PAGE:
2015-2022 were eight warmest years since 1850: State of the Global Climate Report 2022
Baku, April 24, AZERTAC
Global mean temperatures for the past 8 years have been the highest on record, sea level and ocean heat are at record levels and this trend will continue for many centuries, says the new WMO report
The record levels of heat-trapping greenhouse gases are resulting in planetary scale changes on land, in the ocean, and in the atmosphere. From mountain peaks to ocean depths, climate change continued its advance in 2022, according to the annual report from the World Meteorological Organization (WMO). The State of the Global Climate 2022 highlighted the impacts of climate change and extreme weather, and focused on key climate indicators like greenhouse gases, temperatures, sea level rise, ocean heat and acidification, sea ice and glaciers.
The report found that the global mean temperature in 2022 was 1.15°C (1.02°C-1.28°C) above the 1850-1900 average. The years 2015-2022 were the eight warmest years in the instrumental record back to 1850. This was despite three consecutive years of a cooling La Niña for the past three years.
The concentrations of the three main greenhouse gases — carbon dioxide, methane, and nitrous oxide— reached record observed highs in 2021. The report mentioned that the annual increase in methane concentration from 2020 to 2021 was the highest on record. However, the real-time data from specific locations show levels of the three greenhouse gases continued to increase in 2022.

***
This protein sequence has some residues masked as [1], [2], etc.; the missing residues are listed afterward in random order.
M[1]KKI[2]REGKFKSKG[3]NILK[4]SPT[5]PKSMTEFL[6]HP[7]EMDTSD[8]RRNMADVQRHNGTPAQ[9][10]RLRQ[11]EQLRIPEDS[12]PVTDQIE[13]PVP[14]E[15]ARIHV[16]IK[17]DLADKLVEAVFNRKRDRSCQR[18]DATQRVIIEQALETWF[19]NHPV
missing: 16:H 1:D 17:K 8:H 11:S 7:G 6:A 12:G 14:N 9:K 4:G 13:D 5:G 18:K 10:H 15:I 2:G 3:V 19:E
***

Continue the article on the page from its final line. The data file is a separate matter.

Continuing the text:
According to the report, sea ice in Antarctica dropped to 1.92 million km2 on February 25, 2022, the lowest level on record and almost 1 million km2 below the long-term (1991-2020) mean. The European Alps smashed records for glacier melt; for the first time in history, no snow survived the summer melt season in Switzerland even at the very highest measurement sites and thus no accumulation of fresh ice occurred.
The report found that measurements on glaciers in high mountain Asia, western North America, South America and parts of the Arctic also saw substantial glacier mass losses. There were some mass gains in Iceland and Northern Norway associated with higher-than-average precipitation and a relatively cool summer. The Greenland Ice Sheet ended with a negative total mass balance for the 26th year in a row, the report added.
While rising temperatures lead to substantial ice loss, the report said that ocean heat content reached a new observed record high in 2022. Around 90% of the energy trapped in the climate system by greenhouse gases goes into the ocean, somewhat ameliorating even higher temperature increases, but posing risks to marine ecosystems. Despite continuing La Niña conditions, 58% of the ocean surface experienced at least one marine heatwave during 2022, the report found.
Global mean sea level (GMSL) continued to rise in 2022, reaching a new record high for the satellite altimeter record (1993-2022). The report said that the rate of global mean sea level rise has doubled between the first decade of the satellite record which was 2.27 mm∙yr between 1993-2002 to 4.62 mm∙yr between 2013- 2022.